It was an expensive setup, though I feel the setup cost was balanced well with the lack of in-tank clutter, control, and long-term CO2 savings.
     
  7. fjf888

    fjf888 Guru Class Expert

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    This is a nice little discussion going. On my tank, which is a reef ready with sump, I built the reactor as described here and run the CO2 into the impeller of my pump and from there and from the outflow of the pump into the tank. I waste CO2 due to the sump setup, but with 600gph circulation on my 72G I get very good coverage, the drop checker is consistently lime green colored no matter where its placed. So I agree with the above that probably flow is much more important that many realize.

    The setup I am working with is a 72G with a Eheim 2028 Filter and no sump. Perhaps the AM 1000 would be the way to go.

    I know I need CO2 now. Already getting green spot algae on the above tank after just two weeks, along with the std diatoms.
     
  8. Gerryd

    Gerryd Plant Guru Team
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    Hi,

    A couple of thoughts.......

    I know Tom replaced his mazzei venturi with discs recently and reported that the performance is about equal. Am looking for the thread now.......was recent.

    So, I think the efficiency of the disk should be rated higher, as I think a venturi is very efficient at c02 dissolving/mixing.

    Discs do need to be cleaned often and it seems from reading threads that this is not always the case and that some folk do not realize how clogged they can become.

    Also want to note that HOW the component is used/configured will affect it's efficiency rating. An underpowered/undersized reactor will not perform optimally.
    As pointed out, a disc needs an additional source of current for distribution.

    The needle wheel approach also seems to be pretty good.

    I now use a mazzei venturi, but have used reactors in the past.

    Really depends on many factors, so is hard to grade each method consistently/fairly unless we use some control tanks like Tom does and try each method and compare.

    A disc on a 10 gallon with good current may be more effiicient than a mazzei in a 120 gallon with sub optimal flow........
     
  9. PMD

    PMD Lifetime Charter Member
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    For reactor users I would like to emphasize CO2 circulation and distribution. It's imperative that the dissolved CO2 is:

    Adequately circulated and
    Equitably distributed.

    Ideal circulation can be achieved with a dedicated separate pump that would in my estimation have a gallon per hour rate of seven or more times the gallon size of the aquarium.

    Ideal distribution can be achieved with a dedicated spray bar attached to the separate pump described above. An ideal spray bar would extend the length of the aquarium, sit on the substrate in the back of the aquarium since CO2 naturally flows upward and have forward facing very small holes every two inches or so for distributing the CO2 enriched water.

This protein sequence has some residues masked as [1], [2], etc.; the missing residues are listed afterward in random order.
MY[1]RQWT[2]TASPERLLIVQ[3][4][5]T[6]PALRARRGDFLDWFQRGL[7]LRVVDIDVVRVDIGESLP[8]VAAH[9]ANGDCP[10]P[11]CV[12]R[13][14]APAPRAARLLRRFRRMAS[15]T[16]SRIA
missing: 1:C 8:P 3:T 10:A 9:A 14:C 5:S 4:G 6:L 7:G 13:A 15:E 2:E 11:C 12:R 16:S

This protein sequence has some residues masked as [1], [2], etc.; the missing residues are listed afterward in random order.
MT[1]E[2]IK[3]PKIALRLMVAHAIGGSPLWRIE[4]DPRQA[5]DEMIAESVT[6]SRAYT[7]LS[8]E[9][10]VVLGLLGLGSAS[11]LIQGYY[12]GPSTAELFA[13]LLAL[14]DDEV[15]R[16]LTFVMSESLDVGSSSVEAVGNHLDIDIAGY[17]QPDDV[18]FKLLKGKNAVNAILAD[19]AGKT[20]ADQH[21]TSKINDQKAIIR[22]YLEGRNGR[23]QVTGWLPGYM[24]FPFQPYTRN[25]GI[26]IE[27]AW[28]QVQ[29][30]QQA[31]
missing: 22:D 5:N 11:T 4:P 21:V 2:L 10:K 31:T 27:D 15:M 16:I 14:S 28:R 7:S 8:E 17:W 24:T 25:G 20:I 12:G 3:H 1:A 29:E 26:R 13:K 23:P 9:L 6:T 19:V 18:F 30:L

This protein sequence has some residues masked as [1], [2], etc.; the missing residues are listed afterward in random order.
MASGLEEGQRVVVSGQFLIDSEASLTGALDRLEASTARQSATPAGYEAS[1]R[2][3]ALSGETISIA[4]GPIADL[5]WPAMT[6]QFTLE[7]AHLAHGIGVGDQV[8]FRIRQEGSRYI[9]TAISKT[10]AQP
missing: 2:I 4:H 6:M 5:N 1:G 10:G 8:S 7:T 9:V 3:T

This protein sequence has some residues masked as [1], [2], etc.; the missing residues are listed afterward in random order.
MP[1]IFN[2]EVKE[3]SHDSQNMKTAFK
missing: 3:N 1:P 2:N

For example for my standard size 125 gallon I have the following:

    A dedicated Ehiem 1262 (900 GPH) pump connected to a 3" diameter 24" long PVC reactor connected to a 1/2" diameter PVC spray bar that extends for six feet and resides in the back of the aquarium on the substrate.

    Regards,

    PMD
     
  10. mi5haha

    mi5haha Prolific Poster

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    I think Tom Barr mentioned that mist Co2 breaking this "boundary layer" is the key for better result by misting Co2. This layer is said actually a layer of water staying on the surface of leaves without much movement, thus preventing other water carrying even 100% dissolved Co2 touching the leave surface.

    Co2 in mist can break this boundary layer, thus leaves can absorb Co2 more efficiently, so pearling by mist way can be observed in the first hour when the light is on.

    Disc needs water circulation to assist Co2 distribution. Powerhead misting itself can creat circulation by its own.
     
  11. Tom Barr

    Tom Barr Founder
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    Well, equal with some adjustment and more CO2 bubbles/per sec etc....you can get the same result but with more fiddling and more CO2 usage.

    Using the mist methods, needle or mazzei, it's easier, more stable(if you clean the filter if you use in line post mazzei) and you use less CO2.

    The tanks are the same tanks with the other factors being pretty equal and the plants/algae being the gauge, I give the method a few months for each and tweak and give them all a fair shake.

    Each method of CO2 should, at least in theory and practical use, be able to produce a decent nice result using CO2..........

    You might have to fiddle more, or adjust or clean more often, use more CO2 to do it.........but they all should do essentially the same thing.

    Regards,
    Tom Barr
     
  12. Gerryd

    Gerryd Plant Guru Team
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    Hi,

    This is a common assumption with unfortunately almost no evidence to support it, considering the lack of common/inexpensive tools to measure c02...I was under this same spell for a while till Tom broke it for me :)

    I would definitely advise moving the checker around.......flow in the tank is vital and Tom has shown (with an expensive c02 meter) that the ppm value changes from minute to minute and area to area even within the same plant groupings.

    Also, please remember that checkers are not that accurate and reflect what the conditions of the tank WERE, not necessarily what they are NOW......